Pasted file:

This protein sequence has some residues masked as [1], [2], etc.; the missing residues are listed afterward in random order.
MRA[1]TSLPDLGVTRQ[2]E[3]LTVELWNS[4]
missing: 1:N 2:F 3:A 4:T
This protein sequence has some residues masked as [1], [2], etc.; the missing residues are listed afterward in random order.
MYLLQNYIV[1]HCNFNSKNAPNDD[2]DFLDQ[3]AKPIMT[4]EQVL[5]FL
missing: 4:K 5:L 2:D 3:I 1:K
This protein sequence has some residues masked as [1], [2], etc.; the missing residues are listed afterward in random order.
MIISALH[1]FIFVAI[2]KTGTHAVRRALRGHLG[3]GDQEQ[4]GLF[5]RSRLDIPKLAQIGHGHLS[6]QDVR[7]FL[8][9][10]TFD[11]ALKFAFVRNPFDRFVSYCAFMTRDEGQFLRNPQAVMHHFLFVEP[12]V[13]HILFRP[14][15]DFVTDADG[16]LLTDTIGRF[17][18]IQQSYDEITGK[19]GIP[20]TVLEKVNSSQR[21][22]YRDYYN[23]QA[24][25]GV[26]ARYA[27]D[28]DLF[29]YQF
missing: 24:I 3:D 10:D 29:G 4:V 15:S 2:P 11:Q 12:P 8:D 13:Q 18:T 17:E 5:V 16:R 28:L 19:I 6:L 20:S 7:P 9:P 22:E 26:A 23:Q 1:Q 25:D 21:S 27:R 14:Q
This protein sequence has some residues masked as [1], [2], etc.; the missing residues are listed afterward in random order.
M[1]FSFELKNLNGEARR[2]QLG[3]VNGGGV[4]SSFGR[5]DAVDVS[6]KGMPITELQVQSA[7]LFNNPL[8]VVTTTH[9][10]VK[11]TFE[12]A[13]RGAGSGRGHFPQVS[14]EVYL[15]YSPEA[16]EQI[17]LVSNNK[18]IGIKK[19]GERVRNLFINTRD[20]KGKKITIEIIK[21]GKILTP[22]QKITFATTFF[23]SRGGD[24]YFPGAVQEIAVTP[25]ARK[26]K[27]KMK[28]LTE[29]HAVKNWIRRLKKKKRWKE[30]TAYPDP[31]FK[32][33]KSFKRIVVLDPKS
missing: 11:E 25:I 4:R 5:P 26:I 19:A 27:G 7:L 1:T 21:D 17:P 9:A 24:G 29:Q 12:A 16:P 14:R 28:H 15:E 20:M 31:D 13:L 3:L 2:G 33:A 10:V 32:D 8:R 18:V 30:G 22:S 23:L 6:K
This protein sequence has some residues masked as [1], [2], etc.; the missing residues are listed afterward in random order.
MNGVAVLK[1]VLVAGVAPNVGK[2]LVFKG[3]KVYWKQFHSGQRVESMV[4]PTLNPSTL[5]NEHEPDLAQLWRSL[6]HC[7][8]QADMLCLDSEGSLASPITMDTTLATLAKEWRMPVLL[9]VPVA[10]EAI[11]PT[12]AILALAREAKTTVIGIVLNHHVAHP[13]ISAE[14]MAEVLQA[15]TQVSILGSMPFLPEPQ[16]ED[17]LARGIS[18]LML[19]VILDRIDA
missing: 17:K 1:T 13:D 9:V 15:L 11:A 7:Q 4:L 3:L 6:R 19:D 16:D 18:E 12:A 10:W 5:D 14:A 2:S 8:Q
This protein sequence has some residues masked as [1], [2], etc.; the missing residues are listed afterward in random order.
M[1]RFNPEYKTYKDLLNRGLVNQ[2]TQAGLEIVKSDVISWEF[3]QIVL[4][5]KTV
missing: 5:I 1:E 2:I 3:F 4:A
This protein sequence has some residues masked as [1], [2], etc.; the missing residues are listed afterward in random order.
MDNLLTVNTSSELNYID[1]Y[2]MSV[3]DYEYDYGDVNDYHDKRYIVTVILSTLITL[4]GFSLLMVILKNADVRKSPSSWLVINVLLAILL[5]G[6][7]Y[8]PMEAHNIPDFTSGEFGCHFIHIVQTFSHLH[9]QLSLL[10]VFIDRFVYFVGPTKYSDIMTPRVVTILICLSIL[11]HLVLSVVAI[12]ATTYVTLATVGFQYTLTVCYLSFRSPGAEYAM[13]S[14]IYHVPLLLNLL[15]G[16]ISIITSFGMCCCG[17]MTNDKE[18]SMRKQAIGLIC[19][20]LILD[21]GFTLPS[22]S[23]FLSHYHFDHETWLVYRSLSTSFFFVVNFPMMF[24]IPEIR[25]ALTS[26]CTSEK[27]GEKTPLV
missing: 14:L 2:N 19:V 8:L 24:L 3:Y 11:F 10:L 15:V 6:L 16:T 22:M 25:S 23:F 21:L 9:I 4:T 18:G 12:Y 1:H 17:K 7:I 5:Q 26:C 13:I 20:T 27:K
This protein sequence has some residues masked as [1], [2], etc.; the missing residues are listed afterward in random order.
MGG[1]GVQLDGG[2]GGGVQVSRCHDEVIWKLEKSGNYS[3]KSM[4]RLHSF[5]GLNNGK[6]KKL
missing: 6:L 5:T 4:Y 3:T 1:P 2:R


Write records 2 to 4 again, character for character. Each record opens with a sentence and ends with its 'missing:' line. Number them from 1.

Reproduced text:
This protein sequence has some residues masked as [1], [2], etc.; the missing residues are listed afterward in random order.
MYLLQNYIV[1]HCNFNSKNAPNDD[2]DFLDQ[3]AKPIMT[4]EQVL[5]FL
missing: 4:K 5:L 2:D 3:I 1:K
This protein sequence has some residues masked as [1], [2], etc.; the missing residues are listed afterward in random order.
MIISALH[1]FIFVAI[2]KTGTHAVRRALRGHLG[3]GDQEQ[4]GLF[5]RSRLDIPKLAQIGHGHLS[6]QDVR[7]FL[8][9][10]TFD[11]ALKFAFVRNPFDRFVSYCAFMTRDEGQFLRNPQAVMHHFLFVEP[12]V[13]HILFRP[14][15]DFVTDADG[16]LLTDTIGRF[17][18]IQQSYDEITGK[19]GIP[20]TVLEKVNSSQR[21][22]YRDYYN[23]QA[24][25]GV[26]ARYA[27]D[28]DLF[29]YQF
missing: 24:I 3:D 10:D 29:G 4:V 15:S 2:P 11:Q 12:P 8:D 13:Q 18:T 17:E 5:V 16:R 28:L 19:I 6:L 20:S 7:P 9:P 22:E 26:A 23:Q 1:Q 25:D 21:S 27:R 14:Q
This protein sequence has some residues masked as [1], [2], etc.; the missing residues are listed afterward in random order.
M[1]FSFELKNLNGEARR[2]QLG[3]VNGGGV[4]SSFGR[5]DAVDVS[6]KGMPITELQVQSA[7]LFNNPL[8]VVTTTH[9][10]VK[11]TFE[12]A[13]RGAGSGRGHFPQVS[14]EVYL[15]YSPEA[16]EQI[17]LVSNNK[18]IGIKK[19]GERVRNLFINTRD[20]KGKKITIEIIK[21]GKILTP[22]QKITFATTFF[23]SRGGD[24]YFPGAVQEIAVTP[25]ARK[26]K[27]KMK[28]LTE[29]HAVKNWIRRLKKKKRWKE[30]TAYPDP[31]FK[32][33]KSFKRIVVLDPKS
missing: 11:E 25:I 4:R 5:P 26:I 19:A 27:G 7:L 1:T 21:D 17:P 9:A 24:G 29:Q 12:A 16:P 14:R 28:H 15:E 20:M 31:D 13:L 3:L 2:G 33:A 10:V 32:D 8:R 18:V 30:G 22:S 23:L 6:K